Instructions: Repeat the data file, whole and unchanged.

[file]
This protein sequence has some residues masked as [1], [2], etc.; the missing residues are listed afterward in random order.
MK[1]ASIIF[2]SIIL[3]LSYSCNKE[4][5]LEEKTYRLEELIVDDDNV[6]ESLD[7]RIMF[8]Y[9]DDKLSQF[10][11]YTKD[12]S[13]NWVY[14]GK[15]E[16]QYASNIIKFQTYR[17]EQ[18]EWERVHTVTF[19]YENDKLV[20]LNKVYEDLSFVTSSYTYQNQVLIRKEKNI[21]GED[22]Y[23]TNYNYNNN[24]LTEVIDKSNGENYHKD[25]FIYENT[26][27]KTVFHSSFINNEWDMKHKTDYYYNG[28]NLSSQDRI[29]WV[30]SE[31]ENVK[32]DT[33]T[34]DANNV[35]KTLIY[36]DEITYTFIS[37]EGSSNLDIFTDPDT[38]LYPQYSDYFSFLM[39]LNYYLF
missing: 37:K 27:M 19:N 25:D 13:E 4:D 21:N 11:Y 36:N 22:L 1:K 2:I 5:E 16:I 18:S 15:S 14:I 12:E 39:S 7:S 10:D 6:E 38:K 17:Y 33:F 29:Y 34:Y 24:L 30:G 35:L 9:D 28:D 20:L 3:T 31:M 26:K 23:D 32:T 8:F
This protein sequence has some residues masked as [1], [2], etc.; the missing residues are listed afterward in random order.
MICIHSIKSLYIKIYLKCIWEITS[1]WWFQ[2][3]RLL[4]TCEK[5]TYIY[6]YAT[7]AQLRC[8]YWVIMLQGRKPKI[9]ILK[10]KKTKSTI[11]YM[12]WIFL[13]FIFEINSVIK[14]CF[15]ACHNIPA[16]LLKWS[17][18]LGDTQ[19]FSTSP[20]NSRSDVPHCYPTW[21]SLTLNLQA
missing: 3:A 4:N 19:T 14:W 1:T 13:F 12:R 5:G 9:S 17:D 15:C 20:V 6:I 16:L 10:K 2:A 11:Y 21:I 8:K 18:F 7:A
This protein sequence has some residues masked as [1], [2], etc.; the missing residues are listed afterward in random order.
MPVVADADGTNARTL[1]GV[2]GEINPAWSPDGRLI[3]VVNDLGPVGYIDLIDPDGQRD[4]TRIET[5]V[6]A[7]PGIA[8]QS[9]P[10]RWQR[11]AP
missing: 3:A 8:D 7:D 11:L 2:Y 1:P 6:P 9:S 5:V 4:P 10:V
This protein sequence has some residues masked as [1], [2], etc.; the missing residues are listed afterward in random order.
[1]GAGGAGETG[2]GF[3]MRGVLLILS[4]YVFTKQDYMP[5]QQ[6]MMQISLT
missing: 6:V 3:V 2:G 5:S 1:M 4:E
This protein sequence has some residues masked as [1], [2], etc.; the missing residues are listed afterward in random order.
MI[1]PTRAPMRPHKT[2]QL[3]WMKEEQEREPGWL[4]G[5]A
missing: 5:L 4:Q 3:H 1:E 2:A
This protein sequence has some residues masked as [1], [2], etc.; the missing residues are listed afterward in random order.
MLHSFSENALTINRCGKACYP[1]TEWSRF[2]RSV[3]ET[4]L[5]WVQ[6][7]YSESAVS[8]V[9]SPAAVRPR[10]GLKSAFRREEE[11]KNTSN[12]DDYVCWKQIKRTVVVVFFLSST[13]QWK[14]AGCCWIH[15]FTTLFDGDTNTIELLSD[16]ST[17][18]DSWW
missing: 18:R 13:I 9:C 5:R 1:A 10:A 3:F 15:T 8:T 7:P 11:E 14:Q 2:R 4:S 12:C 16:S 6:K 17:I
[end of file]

This protein sequence has some residues masked as [1], [2], etc.; the missing residues are listed afterward in random order.
MK[1]ASIIF[2]SIIL[3]LSYSCNKE[4][5]LEEKTYRLEELIVDDDNV[6]ESLD[7]RIMF[8]Y[9]DDKLSQF[10][11]YTKD[12]S[13]NWVY[14]GK[15]E[16]QYASNIIKFQTYR[17]EQ[18]EWERVHTVTF[19]YENDKLV[20]LNKVYEDLSFVTSSYTYQNQVLIRKEKNI[21]GED[22]Y[23]TNYNYNNN[24]LTEVIDKSNGENYHKD[25]FIYENT[26][27]KTVFHSSFINNEWDMKHKTDYYYNG[28]NLSSQDRI[29]WV[30]SE[31]ENVK[32]DT[33]T[34]DANNV[35]KTLIY[36]DEITYTFIS[37]EGSSNLDIFTDPDT[38]LYPQYSDYFSFLM[39]LNYYLF
missing: 37:K 27:M 19:N 25:D 13:E 4:D 21:N 11:Y 36:N 22:L 1:K 2:I 5:E 16:I 18:S 15:S 14:I 12:E 39:S 7:S 10:D 6:E 38:K 17:Y 33:F 29:Y 34:Y 24:L 30:G 35:L 9:D 28:D 20:L 3:T 31:M 26:K 23:D 32:T 8:F
This protein sequence has some residues masked as [1], [2], etc.; the missing residues are listed afterward in random order.
MICIHSIKSLYIKIYLKCIWEITS[1]WWFQ[2][3]RLL[4]TCEK[5]TYIY[6]YAT[7]AQLRC[8]YWVIMLQGRKPKI[9]ILK[10]KKTKSTI[11]YM[12]WIFL[13]FIFEINSVIK[14]CF[15]ACHNIPA[16]LLKWS[17][18]LGDTQ[19]FSTSP[20]NSRSDVPHCYPTW[21]SLTLNLQA
missing: 3:A 4:N 19:T 14:W 1:T 13:F 12:R 5:G 9:S 17:D 15:C 20:V 6:I 16:L 10:K 2:A 11:Y 21:I 8:K 18:F 7:A
This protein sequence has some residues masked as [1], [2], etc.; the missing residues are listed afterward in random order.
MPVVADADGTNARTL[1]GV[2]GEINPAWSPDGRLI[3]VVNDLGPVGYIDLIDPDGQRD[4]TRIET[5]V[6]A[7]PGIA[8]QS[9]P[10]RWQR[11]AP
missing: 3:A 8:D 7:D 11:L 2:Y 1:P 6:P 9:S 5:V 4:P 10:V
This protein sequence has some residues masked as [1], [2], etc.; the missing residues are listed afterward in random order.
[1]GAGGAGETG[2]GF[3]MRGVLLILS[4]YVFTKQDYMP[5]QQ[6]MMQISLT
missing: 6:V 3:V 2:G 5:S 1:M 4:E
This protein sequence has some residues masked as [1], [2], etc.; the missing residues are listed afterward in random order.
MI[1]PTRAPMRPHKT[2]QL[3]WMKEEQEREPGWL[4]G[5]A
missing: 5:L 4:Q 3:H 1:E 2:A
This protein sequence has some residues masked as [1], [2], etc.; the missing residues are listed afterward in random order.
MLHSFSENALTINRCGKACYP[1]TEWSRF[2]RSV[3]ET[4]L[5]WVQ[6][7]YSESAVS[8]V[9]SPAAVRPR[10]GLKSAFRREEE[11]KNTSN[12]DDYVCWKQIKRTVVVVFFLSST[13]QWK[14]AGCCWIH[15]FTTLFDGDTNTIELLSD[16]ST[17][18]DSWW
missing: 18:R 13:I 9:C 5:R 1:A 10:A 3:F 15:T 8:T 7:P 11:E 14:Q 2:R 4:S 12:C 16:S 6:K 17:I